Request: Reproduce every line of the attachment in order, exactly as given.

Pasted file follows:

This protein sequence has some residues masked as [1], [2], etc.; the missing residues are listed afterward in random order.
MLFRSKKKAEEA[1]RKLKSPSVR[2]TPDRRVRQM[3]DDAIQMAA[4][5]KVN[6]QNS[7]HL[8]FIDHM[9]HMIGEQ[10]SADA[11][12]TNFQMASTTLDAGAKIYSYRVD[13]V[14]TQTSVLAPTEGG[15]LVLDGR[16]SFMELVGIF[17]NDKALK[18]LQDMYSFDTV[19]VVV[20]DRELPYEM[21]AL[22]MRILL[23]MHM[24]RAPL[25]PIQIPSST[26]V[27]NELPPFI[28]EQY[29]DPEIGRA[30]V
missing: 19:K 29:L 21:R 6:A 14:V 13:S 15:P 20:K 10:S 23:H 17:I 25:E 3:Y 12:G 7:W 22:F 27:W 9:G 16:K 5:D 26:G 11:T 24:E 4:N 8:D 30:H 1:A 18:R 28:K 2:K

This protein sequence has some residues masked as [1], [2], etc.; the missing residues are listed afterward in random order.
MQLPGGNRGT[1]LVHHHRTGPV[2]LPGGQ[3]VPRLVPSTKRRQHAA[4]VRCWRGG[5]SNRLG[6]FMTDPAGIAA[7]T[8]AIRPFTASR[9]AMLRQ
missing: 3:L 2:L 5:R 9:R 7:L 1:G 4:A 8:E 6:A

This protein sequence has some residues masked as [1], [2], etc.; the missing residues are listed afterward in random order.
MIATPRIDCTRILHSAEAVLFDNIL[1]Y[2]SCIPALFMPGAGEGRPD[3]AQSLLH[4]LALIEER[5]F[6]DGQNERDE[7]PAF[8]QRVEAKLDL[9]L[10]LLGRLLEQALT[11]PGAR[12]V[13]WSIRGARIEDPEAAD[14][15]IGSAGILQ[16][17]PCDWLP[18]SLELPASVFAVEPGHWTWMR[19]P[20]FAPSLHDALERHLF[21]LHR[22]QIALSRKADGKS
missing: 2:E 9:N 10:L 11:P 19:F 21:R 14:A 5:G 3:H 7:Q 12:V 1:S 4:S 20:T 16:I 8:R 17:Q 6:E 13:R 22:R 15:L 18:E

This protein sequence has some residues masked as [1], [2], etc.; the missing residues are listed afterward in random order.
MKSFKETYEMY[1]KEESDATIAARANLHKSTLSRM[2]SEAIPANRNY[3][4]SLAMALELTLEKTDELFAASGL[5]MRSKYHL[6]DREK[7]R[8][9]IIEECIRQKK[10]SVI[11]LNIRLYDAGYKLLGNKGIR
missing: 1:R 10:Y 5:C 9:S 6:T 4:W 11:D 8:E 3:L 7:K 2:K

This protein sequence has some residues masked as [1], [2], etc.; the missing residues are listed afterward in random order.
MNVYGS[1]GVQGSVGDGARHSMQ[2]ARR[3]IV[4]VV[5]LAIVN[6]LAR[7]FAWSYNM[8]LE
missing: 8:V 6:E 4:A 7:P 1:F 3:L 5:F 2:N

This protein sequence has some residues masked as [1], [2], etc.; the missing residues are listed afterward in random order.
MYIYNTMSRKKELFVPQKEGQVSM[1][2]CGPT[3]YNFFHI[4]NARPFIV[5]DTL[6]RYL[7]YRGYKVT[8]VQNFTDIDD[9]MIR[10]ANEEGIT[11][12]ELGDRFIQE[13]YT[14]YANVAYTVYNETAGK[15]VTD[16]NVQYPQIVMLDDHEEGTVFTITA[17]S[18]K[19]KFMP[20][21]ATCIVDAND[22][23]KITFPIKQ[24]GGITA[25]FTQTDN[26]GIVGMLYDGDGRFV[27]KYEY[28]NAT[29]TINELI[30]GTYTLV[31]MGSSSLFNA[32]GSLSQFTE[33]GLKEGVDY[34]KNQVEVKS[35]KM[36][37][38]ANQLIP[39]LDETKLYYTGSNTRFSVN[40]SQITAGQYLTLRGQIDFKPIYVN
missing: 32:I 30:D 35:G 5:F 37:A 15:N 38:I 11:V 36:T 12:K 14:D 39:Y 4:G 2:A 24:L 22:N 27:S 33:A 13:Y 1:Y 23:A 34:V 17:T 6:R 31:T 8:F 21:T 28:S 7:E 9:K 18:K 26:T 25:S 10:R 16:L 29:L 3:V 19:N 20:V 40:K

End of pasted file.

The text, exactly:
This protein sequence has some residues masked as [1], [2], etc.; the missing residues are listed afterward in random order.
MLFRSKKKAEEA[1]RKLKSPSVR[2]TPDRRVRQM[3]DDAIQMAA[4][5]KVN[6]QNS[7]HL[8]FIDHM[9]HMIGEQ[10]SADA[11][12]TNFQMASTTLDAGAKIYSYRVD[13]V[14]TQTSVLAPTEGG[15]LVLDGR[16]SFMELVGIF[17]NDKALK[18]LQDMYSFDTV[19]VVV[20]DRELPYEM[21]AL[22]MRILL[23]MHM[24]RAPL[25]PIQIPSST[26]V[27]NELPPFI[28]EQY[29]DPEIGRA[30]V
missing: 19:K 29:L 21:R 6:A 14:V 13:S 15:P 20:K 10:S 23:H 17:I 25:E 3:Y 12:G 7:W 22:F 27:W 9:G 16:K 5:D 26:G 11:T 24:E 4:N 8:D 30:H 1:A 18:R 28:K 2:K

This protein sequence has some residues masked as [1], [2], etc.; the missing residues are listed afterward in random order.
MQLPGGNRGT[1]LVHHHRTGPV[2]LPGGQ[3]VPRLVPSTKRRQHAA[4]VRCWRGG[5]SNRLG[6]FMTDPAGIAA[7]T[8]AIRPFTASR[9]AMLRQ
missing: 3:L 2:L 5:R 9:R 7:L 1:G 4:A 8:E 6:A

This protein sequence has some residues masked as [1], [2], etc.; the missing residues are listed afterward in random order.
MIATPRIDCTRILHSAEAVLFDNIL[1]Y[2]SCIPALFMPGAGEGRPD[3]AQSLLH[4]LALIEER[5]F[6]DGQNERDE[7]PAF[8]QRVEAKLDL[9]L[10]LLGRLLEQALT[11]PGAR[12]V[13]WSIRGARIEDPEAAD[14][15]IGSAGILQ[16][17]PCDWLP[18]SLELPASVFAVEPGHWTWMR[19]P[20]FAPSLHDALERHLF[21]LHR[22]QIALSRKADGKS
missing: 2:E 9:N 10:L 11:P 19:F 21:R 14:A 5:G 3:H 7:Q 12:V 1:S 4:S 20:T 16:I 8:R 17:Q 6:E 13:R 22:R 15:L 18:E

This protein sequence has some residues masked as [1], [2], etc.; the missing residues are listed afterward in random order.
MKSFKETYEMY[1]KEESDATIAARANLHKSTLSRM[2]SEAIPANRNY[3][4]SLAMALELTLEKTDELFAASGL[5]MRSKYHL[6]DREK[7]R[8][9]IIEECIRQKK[10]SVI[11]LNIRLYDAGYKLLGNKGIR
missing: 1:R 10:Y 5:C 9:S 6:T 4:W 11:D 8:E 3:L 7:K 2:K

This protein sequence has some residues masked as [1], [2], etc.; the missing residues are listed afterward in random order.
MNVYGS[1]GVQGSVGDGARHSMQ[2]ARR[3]IV[4]VV[5]LAIVN[6]LAR[7]FAWSYNM[8]LE
missing: 8:V 6:E 4:A 7:P 1:F 3:L 5:F 2:N

This protein sequence has some residues masked as [1], [2], etc.; the missing residues are listed afterward in random order.
MYIYNTMSRKKELFVPQKEGQVSM[1][2]CGPT[3]YNFFHI[4]NARPFIV[5]DTL[6]RYL[7]YRGYKVT[8]VQNFTDIDD[9]MIR[10]ANEEGIT[11][12]ELGDRFIQE[13]YT[14]YANVAYTVYNETAGK[15]VTD[16]NVQYPQIVMLDDHEEGTVFTITA[17]S[18]K[19]KFMP[20][21]ATCIVDAND[22][23]KITFPIKQ[24]GGITA[25]FTQTDN[26]GIVGMLYDGDGRFV[27]KYEY[28]NAT[29]TINELI[30]GTYTLV[31]MGSSSLFNA[32]GSLSQFTE[33]GLKEGVDY[34]KNQVEVKS[35]KM[36][37][38]ANQLIP[39]LDETKLYYTGSNTRFSVN[40]SQITAGQYLTLRGQIDFKPIYVN
missing: 32:I 30:D 35:G 5:F 37:A 15:N 38:I 11:V 36:T 12:K 14:D 39:Y 4:G 2:A 24:L 22:N 27:S 33:A 13:Y 1:Y 23:A 34:V 17:T 6:R 31:T 8:F 21:T 28:S 7:E 9:K 18:K 26:T 25:S 10:R 16:L 29:L 3:V 19:N 20:V 40:K